a laughter a day

I think nearly everybody comes to the same conclusion as they get older: time goes quickly. When you look back from a far enough distance, everything is foreshortened. The long twelve months of the year 2020. The everlasting nights when you woke up every two hours to feed a baby. The ninth month of pregnancy. Or the days between knowing you get to adopt and then taking that beloved human home for the first night. Grad school. High school even. The never-ending night after you broke up with your first girlfriend or boyfriend. Things lose their length in hindsight. Things in the mirror are closer than they appear.

But we say this about parenting more than anything else. Enjoy every moment. The years fly by. Blink and it’s over. One day they’re babies and the next they’re going off to college. It might all be as true as Moses but that doesn’t help the days that feel everlasting right here, right now, washing out this poopy underwear or biting your tongue because having “helpers” in the kitchen is the misnomer of the year, or maybe the century. 

However fast the years may be going for the mom-turned-grandma, they’re slow for me. And maybe there’s actually an enchanted blink you make sometime and bam, they’re literally in high school a second later. I have not discovered this. In the meantime, the seconds are long and the minutes are long and the days are long. Hindsight shortens but the present lengthens enough to balance it out, apparently. And no matter how delightful or funny or obedient or enjoyable my two babes are for much of the time, there’s still much that’s otherwise. Enjoying every moment sounds helpful and typical and trite and it sounds impossible. It is impossible. So I have learned to set my sights on a different goal.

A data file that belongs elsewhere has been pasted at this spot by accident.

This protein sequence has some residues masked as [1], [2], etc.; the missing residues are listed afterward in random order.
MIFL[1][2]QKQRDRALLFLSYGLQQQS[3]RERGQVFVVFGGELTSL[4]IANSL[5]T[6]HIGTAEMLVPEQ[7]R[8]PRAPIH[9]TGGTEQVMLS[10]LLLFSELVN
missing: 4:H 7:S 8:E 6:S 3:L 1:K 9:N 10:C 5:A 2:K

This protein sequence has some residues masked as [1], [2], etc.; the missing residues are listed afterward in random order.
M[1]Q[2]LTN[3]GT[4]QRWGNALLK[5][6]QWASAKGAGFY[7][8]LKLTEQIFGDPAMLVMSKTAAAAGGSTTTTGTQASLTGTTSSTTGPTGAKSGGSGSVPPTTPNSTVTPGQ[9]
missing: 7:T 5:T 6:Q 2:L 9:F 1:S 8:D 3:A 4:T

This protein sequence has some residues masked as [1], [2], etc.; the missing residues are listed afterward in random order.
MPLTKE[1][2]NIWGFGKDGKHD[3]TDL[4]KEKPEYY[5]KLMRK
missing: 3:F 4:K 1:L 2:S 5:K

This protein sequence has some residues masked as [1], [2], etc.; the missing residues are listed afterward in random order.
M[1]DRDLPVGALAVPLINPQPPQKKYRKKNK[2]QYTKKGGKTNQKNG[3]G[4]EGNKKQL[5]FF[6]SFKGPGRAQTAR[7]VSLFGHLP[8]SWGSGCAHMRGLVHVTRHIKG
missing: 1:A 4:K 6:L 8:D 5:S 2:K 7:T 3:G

We don’t enjoy every moment. But we do try to laugh every day. I remember when I was mama to a baby just trying out laughter, him just beginning to understand bubbly joy and the glimmerings of humor. He laughed when we swung him up in the air. He laughed when we played peek-a-boo. He laughed when we jumped up and down or danced around the kitchen or tipped him upside down. And I began to try to find all the ways I could to make him laugh, because they were fleeting. Shaking the Pooh rattle one day was just right and a week later he’d want nothing to do with it. Singing in a silly voice at bedtime was funny for a while, and later it was jumping jacks when I did my exercise, or crawling around on the floor with him, or letting him try to hold a door closed against me. 

But day by day, the laughs stacked up. We moved from silly movements and mimes to running in circles together or tickling his nose with aspen leaves in the fall. We swooped his booted toes into the snow through the winter and tickled his cheeks when he sat in the swing at the park. Now we make silly faces and race our Hotwheels cars around the roads printed on a play mat in his room. We crash old tonka trucks into each other and mimic each other’s silly faces. I tickle his nose with the pompom of his winter hat. He says “hotdog-uh” in a funny voice. A well-timed tickle on his collarbones still doubles him over with giggles, and when I get the hiccups, he says, “Mommy, are you… are you.. Are you hiking up?” and we both begin to laugh. I’m not the only one trying to bring out the giggles anymore. But our laughter is still piling up. One memory at a time. Each day I hunt it down, that moment of joy, of unrestrained mirth. 

I do it because there is freedom in laughter. There is joy in laughter. There is relationship and humor and comfort and restoration and reconciliation. These are the things I want for my babies. I want to have a bond within which we can laugh, over and over and over. I want us to be comfortable with each other. I want to find joy with them, humor with them, restoration, enjoyment, a life-long series of good times together with which we can weather the bad.